Emmy Nominations 2019: Snubs and Surprises

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Emmy Nominations 2019: Snubs and Surprises

At first glance, the 2019 Emmy nominations don’t look all that bad. Who can argue with the plethora of Chernobyl, Better Call Saul, and Killing Eve? Clearly, Emmy voters took into account our Best TV Shows of 2019 list. There are a lot of phoned-in selections (Ozark, This Is Us), but they aren’t necessarily bad (though you could make an argument they are). And yet, so many of this year’s picks just aren’t particularly inspiring, and the lack of connection between the big category series nominations and acting nominations is oddly out of joint.

When it comes to surprises, the main standout is Pop’s delightful Schitt’s Creek, which everyone evidently caught up with on Netflix in the last year and came ready to vote for. And while the Fleabag nominations may not be surprising (because they’re so deserved), they’re still encouraging—never take Emmy nominations for granted! Especially when they ran as deep as they did: Sian Clifford for Supporting! Kristen Scott Thomas for Guest! And yet, no Andrew Scott? The Hot Priest? Now even this joy is tainted.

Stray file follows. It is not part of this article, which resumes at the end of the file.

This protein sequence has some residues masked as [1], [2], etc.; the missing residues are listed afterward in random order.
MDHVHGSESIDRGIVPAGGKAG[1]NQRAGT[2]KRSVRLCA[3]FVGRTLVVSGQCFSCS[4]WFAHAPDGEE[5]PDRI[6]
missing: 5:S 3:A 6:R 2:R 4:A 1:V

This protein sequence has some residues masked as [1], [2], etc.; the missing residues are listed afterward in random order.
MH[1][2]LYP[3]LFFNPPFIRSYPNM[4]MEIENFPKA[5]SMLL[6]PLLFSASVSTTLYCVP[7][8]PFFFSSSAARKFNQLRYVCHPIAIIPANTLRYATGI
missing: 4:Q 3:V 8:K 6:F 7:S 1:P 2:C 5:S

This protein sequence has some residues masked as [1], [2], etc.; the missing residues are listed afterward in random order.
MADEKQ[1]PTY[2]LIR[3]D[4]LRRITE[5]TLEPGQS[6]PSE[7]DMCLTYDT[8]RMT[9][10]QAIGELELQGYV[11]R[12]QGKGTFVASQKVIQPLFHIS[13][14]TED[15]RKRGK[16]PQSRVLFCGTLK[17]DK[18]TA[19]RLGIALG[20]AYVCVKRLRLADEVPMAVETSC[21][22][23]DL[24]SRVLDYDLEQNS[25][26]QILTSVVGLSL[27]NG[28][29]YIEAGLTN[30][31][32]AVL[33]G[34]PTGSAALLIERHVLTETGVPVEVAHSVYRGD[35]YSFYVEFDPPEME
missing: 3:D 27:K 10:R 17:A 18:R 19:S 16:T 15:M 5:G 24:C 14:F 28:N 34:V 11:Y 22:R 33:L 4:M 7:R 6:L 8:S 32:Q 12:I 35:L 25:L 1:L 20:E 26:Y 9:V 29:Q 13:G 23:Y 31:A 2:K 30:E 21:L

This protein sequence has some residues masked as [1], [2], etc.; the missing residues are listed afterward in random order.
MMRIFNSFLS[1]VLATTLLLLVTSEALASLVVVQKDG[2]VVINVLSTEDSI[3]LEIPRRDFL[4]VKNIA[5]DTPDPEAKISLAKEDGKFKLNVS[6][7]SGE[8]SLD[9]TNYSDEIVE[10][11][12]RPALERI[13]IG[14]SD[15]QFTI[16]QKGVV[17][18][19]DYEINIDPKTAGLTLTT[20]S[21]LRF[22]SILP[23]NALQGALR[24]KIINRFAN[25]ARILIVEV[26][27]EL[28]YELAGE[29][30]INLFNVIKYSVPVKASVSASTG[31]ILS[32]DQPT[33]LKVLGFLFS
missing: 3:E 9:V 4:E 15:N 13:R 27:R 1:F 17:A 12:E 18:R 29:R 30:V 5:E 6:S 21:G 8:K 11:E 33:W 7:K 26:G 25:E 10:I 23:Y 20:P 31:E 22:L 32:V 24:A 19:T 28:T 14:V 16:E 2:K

Overall, the comedy nominations are extremely solid. Barry’s excellent second season went deep with the nominations both in supporting acting roles as well as writing and directing. There are some nice, necessary inclusions like Betty Gilpin for GLOW (which should have probably gotten an overall nom, but it’s a tough lineup), as well as Maisel heartthrobs Luke Kirby and Rufus Sewell. YouTube Premium’s Cobra Kai even snuck in with a technical category nomination for Stunt Coordination (alongside Barry, GLOW, and Amazon’s The Tick). And Christina Applegate’s nomination in the lead for Dead to Me was another good addition.